Isabel Hardman

Is Keir Starmer’s shadow cabinet really a rejection of Corbynism?

Is Keir Starmer's shadow cabinet really a rejection of Corbynism?
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On the surface, Keir Starmer's new shadow cabinet looks like a rejection of Corbynism. Over the past 24 hours, the new Labour leader has sacked most of his predecessor's allies such as Ian Lavery, Richard Burgon, Shami Chakrabarti and Dawn Butler. But if you run through the list of appointments, and the names of those who remain, this is still a reshuffle designed not to upset Jeremy Corbyn's allies.

There hasn't been a full clear out, but the faces remaining are largely figures who were never really associated with Corbynism to begin with. Emily Thornberry is still in, but despite being very loyal to the leader, she was never a true Corbynite. She had taken care to stay quiet during the 2019 election campaign before vocally criticising Corbyn's leadership after the result. She has always been politically flexible, and has been moved to International Trade.

Rebecca Long-Bailey gets Education: to pack her into a lesser job would have been an obviously brutal move against the Corbynites given she came second to Starmer in the contest. Jon Ashworth was never a Corbynite but an Old Right type, and earned the respect of many of his colleagues for keeping the party far sharper on the health brief than it otherwise would have been. He also took the job as a consolation for being booted off the party's ruling National Executive Committee by Corbyn.

Similarly John Healey managed to carry on as shadow housing secretary without ever seeming to be a cheerleader for Corbyn. He is now shadow defence, replacing Nia Griffith, who was probably the most adept at distancing herself from Corbyn to maintain the party's policy on Trident renewal, for instance. Griffith has moved to shadow the Wales Office. One exception is Cat Smith, who worked for Corbyn before entering parliament but who had privately become disillusioned with some aspects of his leadership. She is not a particularly prominent figure on the Labour frontbench, remaining as shadow minister for young people and voter engagement.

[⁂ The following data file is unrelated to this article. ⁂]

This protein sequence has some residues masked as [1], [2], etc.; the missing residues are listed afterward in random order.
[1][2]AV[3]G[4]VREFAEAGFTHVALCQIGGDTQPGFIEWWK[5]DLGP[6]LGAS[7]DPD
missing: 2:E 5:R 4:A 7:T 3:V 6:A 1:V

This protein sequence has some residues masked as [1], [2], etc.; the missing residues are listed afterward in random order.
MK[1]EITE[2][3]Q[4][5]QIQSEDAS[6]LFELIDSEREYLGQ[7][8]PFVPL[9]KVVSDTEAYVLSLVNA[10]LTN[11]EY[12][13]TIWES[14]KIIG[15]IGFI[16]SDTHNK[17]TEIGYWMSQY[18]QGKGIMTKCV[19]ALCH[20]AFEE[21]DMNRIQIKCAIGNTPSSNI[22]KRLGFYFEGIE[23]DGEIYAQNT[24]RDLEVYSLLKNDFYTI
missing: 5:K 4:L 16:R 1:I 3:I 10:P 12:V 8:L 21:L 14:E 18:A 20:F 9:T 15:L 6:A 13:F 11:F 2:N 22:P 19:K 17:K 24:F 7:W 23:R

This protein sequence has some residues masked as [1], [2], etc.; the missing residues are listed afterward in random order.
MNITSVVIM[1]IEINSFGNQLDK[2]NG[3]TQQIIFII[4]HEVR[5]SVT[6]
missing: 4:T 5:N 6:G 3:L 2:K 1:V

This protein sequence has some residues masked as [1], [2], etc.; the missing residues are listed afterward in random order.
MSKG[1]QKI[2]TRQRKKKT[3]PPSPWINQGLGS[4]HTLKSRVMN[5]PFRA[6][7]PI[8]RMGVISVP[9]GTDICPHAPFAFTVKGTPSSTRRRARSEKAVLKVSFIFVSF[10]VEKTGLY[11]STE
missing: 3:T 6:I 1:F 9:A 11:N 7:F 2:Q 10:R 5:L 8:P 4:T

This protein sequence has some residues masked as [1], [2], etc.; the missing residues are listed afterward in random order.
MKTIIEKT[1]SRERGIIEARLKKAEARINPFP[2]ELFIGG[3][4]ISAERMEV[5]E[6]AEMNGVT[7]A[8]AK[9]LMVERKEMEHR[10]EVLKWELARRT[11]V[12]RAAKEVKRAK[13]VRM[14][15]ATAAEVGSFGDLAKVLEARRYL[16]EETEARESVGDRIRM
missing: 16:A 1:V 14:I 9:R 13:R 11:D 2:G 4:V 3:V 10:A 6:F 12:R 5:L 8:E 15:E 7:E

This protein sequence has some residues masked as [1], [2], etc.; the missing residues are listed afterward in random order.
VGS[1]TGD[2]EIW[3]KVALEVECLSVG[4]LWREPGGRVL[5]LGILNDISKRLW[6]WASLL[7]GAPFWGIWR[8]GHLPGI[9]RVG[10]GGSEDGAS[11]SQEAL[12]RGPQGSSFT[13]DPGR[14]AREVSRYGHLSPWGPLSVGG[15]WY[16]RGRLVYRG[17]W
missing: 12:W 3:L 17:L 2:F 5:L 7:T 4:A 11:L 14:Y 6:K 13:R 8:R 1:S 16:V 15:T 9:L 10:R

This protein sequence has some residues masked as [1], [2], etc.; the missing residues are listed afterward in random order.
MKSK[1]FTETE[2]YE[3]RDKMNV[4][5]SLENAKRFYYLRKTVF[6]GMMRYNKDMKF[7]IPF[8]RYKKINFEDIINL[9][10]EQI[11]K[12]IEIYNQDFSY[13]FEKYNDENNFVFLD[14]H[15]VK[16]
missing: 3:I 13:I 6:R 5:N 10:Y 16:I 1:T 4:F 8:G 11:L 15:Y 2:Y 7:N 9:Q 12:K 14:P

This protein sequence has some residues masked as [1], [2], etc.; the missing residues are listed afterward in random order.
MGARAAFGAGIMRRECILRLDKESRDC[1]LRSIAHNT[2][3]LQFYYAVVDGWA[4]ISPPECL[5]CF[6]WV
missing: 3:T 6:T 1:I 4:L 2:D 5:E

Meanwhile, many of the new appointments are soft left, with Ed Miliband returning to the frontline as shadow business secretary, David Lammy replacing Burgon at Justice, Anneliese Dodds the new shadow chancellor, and Nick Thomas Symonds the shadow Home Secretary. 

The most visibly 'right-wing' shadow ministers are Rachel Reeves – who was a Milibandite back in the day, and Jonathan Reynolds, who left the rebel 'Birthday Club' group which plotted the attempted coup against Corbyn in 2016 to join the frontbench. Perhaps that's why Hilary Benn, who resigned on a point of principle in 2016, isn't back on the frontbench, or why Yvette Cooper, who refused to serve in Corbyn's team, hasn't returned either. Cooper was expecting a big job, but still has a powerful brief as chair of the Home Affairs Committee. The only out-and-out critic of Corbyn who is in this shadow cabinet is Ian Murray, who as the only Scottish Labour MP left in the village has returned to the post of shadow Scottish secretary.

So Starmer is aiming for unity by appointing those who kept their heads down and their criticisms private. In fact, Starmer seems to have gone to some efforts to avoid annoying the Cornbynites by making no controversial new appointments of vocal Corbyn critics. He may not want to continue with his predecessor's legacy, but he's also clearly keen not to start a factional war in the party. Which is largely a reflection of his own approach both over the past five years and during the leadership campaign.

Written byIsabel Hardman

Isabel Hardman is assistant editor of The Spectator. She also presents Radio 4’s Week in Westminster and is author of Why We Get The Wrong Politicians.

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